Take a slower approach and don’t run away from your fish
Last updated 4/14/2020 at Noon
Capt. Chuck Uzzle
For the Record
Fishing too fast is a common problem that many anglers have, especially when the fish tend to gather up and school in big bunches.
Saltwater anglers who chase schooling fish along with freshwater fishermen who also key in on flocks of birds over hungry groups of stripers, hybrids, and whites are perhaps the worst.
The frenzied activity puts everyone on the boat in high gear often leaving the majority of the water column untouched.
It’s a proven fact that smaller more aggressive fish will be the first to attack a bait so consequently the “speed fisherman” may never see what caliber of fish is really down under the surface.
Savvy anglers will let a bait get down under the surface melee and are more often than not rewarded with better quality fish.
Saltwater enthusiasts often find better speckled trout and redfish down under all the small trout hustling shrimp and shad near the surface. By allowing the smaller fish to hit the bait and not setting the hook anglers can get down past the smaller fish to where the big boys play. Some anglers will actually crawl their baits along the bottom with
very little action and catch some of the best fish out there, it’s difficult to do but well worth the effort.
By taking the time to patiently work a school of fish with a slower retrieve and
perhaps a little larger bait anglers can effectively cull out smaller fish. The
smaller fish will peck at the larger baits while the better fish will usually
strike them with a little more gusto. This slightly different approach proves
itself out in some of the strangest ways. Think about how many times you have
caught a fish while dragging bait and correcting a backlash, it makes you
wonder. If we could see the baits we are fishing with underwater we would see
how little of the actual area we are fishing, most of the time it’s less than 2
feet deep. Burning a lure at a high speed has it’s applications but it’s awful
hard to argue with the success that the slower approach produces.
Speaking of slower approaches one that comes to mind is dropping anchor on
drifts instead of dropping buoy markers. In years past we would make long drifts
down Sabine Lake, catch some fish, and repeat the drift only to catch fish in
basically the same area. It was fishing on an escalator; you just went round and
round until the fish quit biting. One day while fishing on Calcasieu I got
schooled on a better way to go about this process from a local fisherman. We
were both fishing the same area only we were going about it differently. The
local guy was sitting on anchor while I continued to make drift after drift on
the same line. After about 3 passes I hear the local guy say to his buddy in the boat “that guy has a beautiful boat, it’s a shame he couldn’t afford an anchor”. After that encounter I decided to try fishing like the locals and it has paid big dividends. If you watch these guys they keep the anchor real handy, one or two bites in the same area and they ease the anchor overboard and fish the area thoroughly. Usually these patient fishermen wind up catching more fish while others who continue to drift just miss out on the action. I am sold on the technique because it works; we really use it in the spring down on the south end of Sabine.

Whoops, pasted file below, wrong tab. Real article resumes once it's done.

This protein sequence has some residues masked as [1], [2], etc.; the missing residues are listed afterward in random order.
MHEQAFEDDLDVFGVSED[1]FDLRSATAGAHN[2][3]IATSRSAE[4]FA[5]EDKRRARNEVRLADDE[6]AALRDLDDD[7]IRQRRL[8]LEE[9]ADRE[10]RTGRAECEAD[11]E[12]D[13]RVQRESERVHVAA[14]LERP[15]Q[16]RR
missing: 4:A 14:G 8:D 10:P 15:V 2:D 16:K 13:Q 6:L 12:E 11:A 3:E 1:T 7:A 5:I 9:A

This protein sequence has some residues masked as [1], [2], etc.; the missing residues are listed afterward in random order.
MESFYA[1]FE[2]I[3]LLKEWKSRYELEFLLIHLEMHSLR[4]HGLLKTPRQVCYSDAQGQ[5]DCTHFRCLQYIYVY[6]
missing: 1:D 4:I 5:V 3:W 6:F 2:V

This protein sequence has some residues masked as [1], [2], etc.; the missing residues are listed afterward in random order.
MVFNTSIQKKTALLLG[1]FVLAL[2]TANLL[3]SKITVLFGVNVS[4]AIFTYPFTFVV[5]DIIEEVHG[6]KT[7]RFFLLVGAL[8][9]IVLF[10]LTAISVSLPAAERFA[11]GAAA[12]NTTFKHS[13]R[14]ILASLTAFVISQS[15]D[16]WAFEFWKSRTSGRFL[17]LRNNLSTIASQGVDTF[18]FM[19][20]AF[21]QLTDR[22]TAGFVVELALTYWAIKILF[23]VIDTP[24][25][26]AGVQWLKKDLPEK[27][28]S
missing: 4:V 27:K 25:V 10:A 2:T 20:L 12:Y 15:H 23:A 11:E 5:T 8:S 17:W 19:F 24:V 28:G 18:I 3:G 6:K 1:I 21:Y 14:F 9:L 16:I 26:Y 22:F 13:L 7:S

Taking the slower approach one step farther by learning how to properly anchor in places where you may be in deeper water can be critical to success.
One day many years ago Capt.
Dickie Colburn and I were fishing a stretch of the Sabine River where we knew a herd of Redfish had been hanging around.
For some reason we couldn’t find them until we adjusted our position on the anchor by letting out about 30 feet of line and slipping right into the perfect spot.
Our adjustment put us into casting range but kept us off the big concentration of fish; any other set up would result in either spooking the fish or not getting bit and both of those options don’t sound good at all.
By adjusting our position we were able to cast over a submerged point where the redfish were ganged up escaping the current.
The extra rooms on our casts finally allowed the bait to reach the fish that we knew were there, we were just off the mark by a few feet.
Sometimes that few feet can be the difference between a great day and a zero.
During the coming months your patience and abilities will be tested not only by other anglers but by the elements and the fish as well. A more controlled approach will pay huge dividends as the crowds descend on the bays this summer. It never fails this time of year, everybody hears about how good the fishing is and how easy it is to catch fish so the thundering herd collapses on the coast. Regular anglers know this is coming so they adjust accordingly and make due until the crowds cease. Remember there are plenty of fish out there for everyone
so stay clam and patient because fishing is our sanctuary and the actions of
someone else should never be allowed to ruin that. Enjoy the fishing and the
weather and be sure to share the outdoors with someone who may not know just how wonderful it really is.